other girls whom he bad led to trage
The Siran,
M A DV
riaivi
The Great McClure My
FREDERICK LEWIS
JOHN T. M'INTYRE,
Kirk Detective Storie:
and See the Effam
riv: stories of his wenlth. his snvniue !
ambitious and his life of sil<lc<l <> :.se, :
bur at best in the eyes of the w Id j
he was only a lay lijrmv?a bit of <1 -ad J
flesli upon which bung the vibrant liv- j
ing tragedy of Mary herself.
The formal routine of the openin- of '
court was hurriedly gone through, " he |
district attorney and Laiigdnn he i a
subdued and secret colloquy wi !i ho
judge, and then the lirst witnes of j
the day was called.
.*> r ., r>..
.?:;iry i ave. ,
At the sound ( f hor name Mary r >se 1
unsteadily to her feet. her eyes tn:- \ed i
appealin'.ly to I.anirdon. one tr<
hand er'shin:* back the little <"v < at |
rose involuntaril" to her !ip?. But!! 'Al '
ajritati? n wrs u > more than an o'-h of |
the excitement that swept through :!iOj
crowded room. Somewhere a we:r 'n i
c.".uirht Iv.t'1 reath in a-stif'ed so'., and j
at the back the spectators clambered
upon their chairs. crowding forw.rd i
in spite of anzry whispers of ;it j
down!" and the sharp rap of the j
judge's iravel augmented by tbe official. !
"Order in the court!"
To Lan.cdon alone the eallinir of Mary j
came as no surprise, and he was at her !
side in a moment, whispering reassurance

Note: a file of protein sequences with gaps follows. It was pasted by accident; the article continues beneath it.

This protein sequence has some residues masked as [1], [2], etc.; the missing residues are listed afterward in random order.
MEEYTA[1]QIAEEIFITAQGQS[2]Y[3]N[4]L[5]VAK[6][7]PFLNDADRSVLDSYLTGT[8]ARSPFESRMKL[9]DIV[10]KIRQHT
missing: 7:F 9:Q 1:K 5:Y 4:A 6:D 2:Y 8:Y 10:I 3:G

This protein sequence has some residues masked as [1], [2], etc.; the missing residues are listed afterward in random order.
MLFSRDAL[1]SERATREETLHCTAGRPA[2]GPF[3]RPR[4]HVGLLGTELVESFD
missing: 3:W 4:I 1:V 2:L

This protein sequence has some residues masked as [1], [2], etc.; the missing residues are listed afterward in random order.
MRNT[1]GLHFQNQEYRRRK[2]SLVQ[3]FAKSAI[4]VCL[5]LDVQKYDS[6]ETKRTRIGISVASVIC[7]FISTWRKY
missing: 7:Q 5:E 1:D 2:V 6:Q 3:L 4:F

and urging her to answer as s'.ap!y
anil clearly as possible t!:e (lU'-'St'ons
she was aske!. li s c:;!ni ir:;ve
her back some measure of her own serenity,
and her voice was low but clear
as she took the oath and, stepping up
into the witness stand, looked down j
upon that sea of faces. For a moment ,
they swam before her eyes, and with a '
catch in her throat she remembered i
the last time she had looked down upon j
crowded faces: looked down across the i
footlights upon thousands of smiling i
lips and friendly eyes above a snow- J
storm of applauding white gloves. How j
long ago it seemed, and yet how short ,
a time! And now the faces that stared I
up at bar were avid with curiosity,
some hostile, some sympathetic, but
all pallid with the voracity of the sensation
seeker.
Then her eyes, traveling beyond ;
them, met the tear dimmed ones of her |
mother leaning forward yearningly
from the witness bench, and because
of the suffering on that face Mary
smiled. Her first answers to the questions
of the District Attorney were
spoken with quiet dignity.
* U ^ 4- T
iui?s i a^;t% imi t, ii u ut' iiiiti .iaiue>
Pollock wished to marry you?"
"Yes." The answer was lower now.
and a hot flush crept for a moment into
Mary's pale cheeks.
"And you found his attentions unwelcome?"
Something in the tone brought her
head up sharply.
"I had told Mr. Pollock that I could
not marry him," she said firmly, and
with a hauteur that wrung a little
whisper of admiration from the spec
tators.
Abruptly the prosecutor" changed his
train of questioning.
"Xow, Miss Page," he said harshly,
"please tell the court exactly what
happened just previous to the time
when the revolver-shot was heard and
Mr. Langdon found you unconscious
beside the murdered man. Begin with
the moment you left the banquet."
With a shiver K>f aversion Mary closed
her eyes for a second; then, grip
ping the edge of the witness-stand, she
began speaking slowly and with an ol>
vious effort.
"When the boy brought me the message?I?was
glad to go. They were
drinking and were very noisy at the
banquet?and I was tired. The boy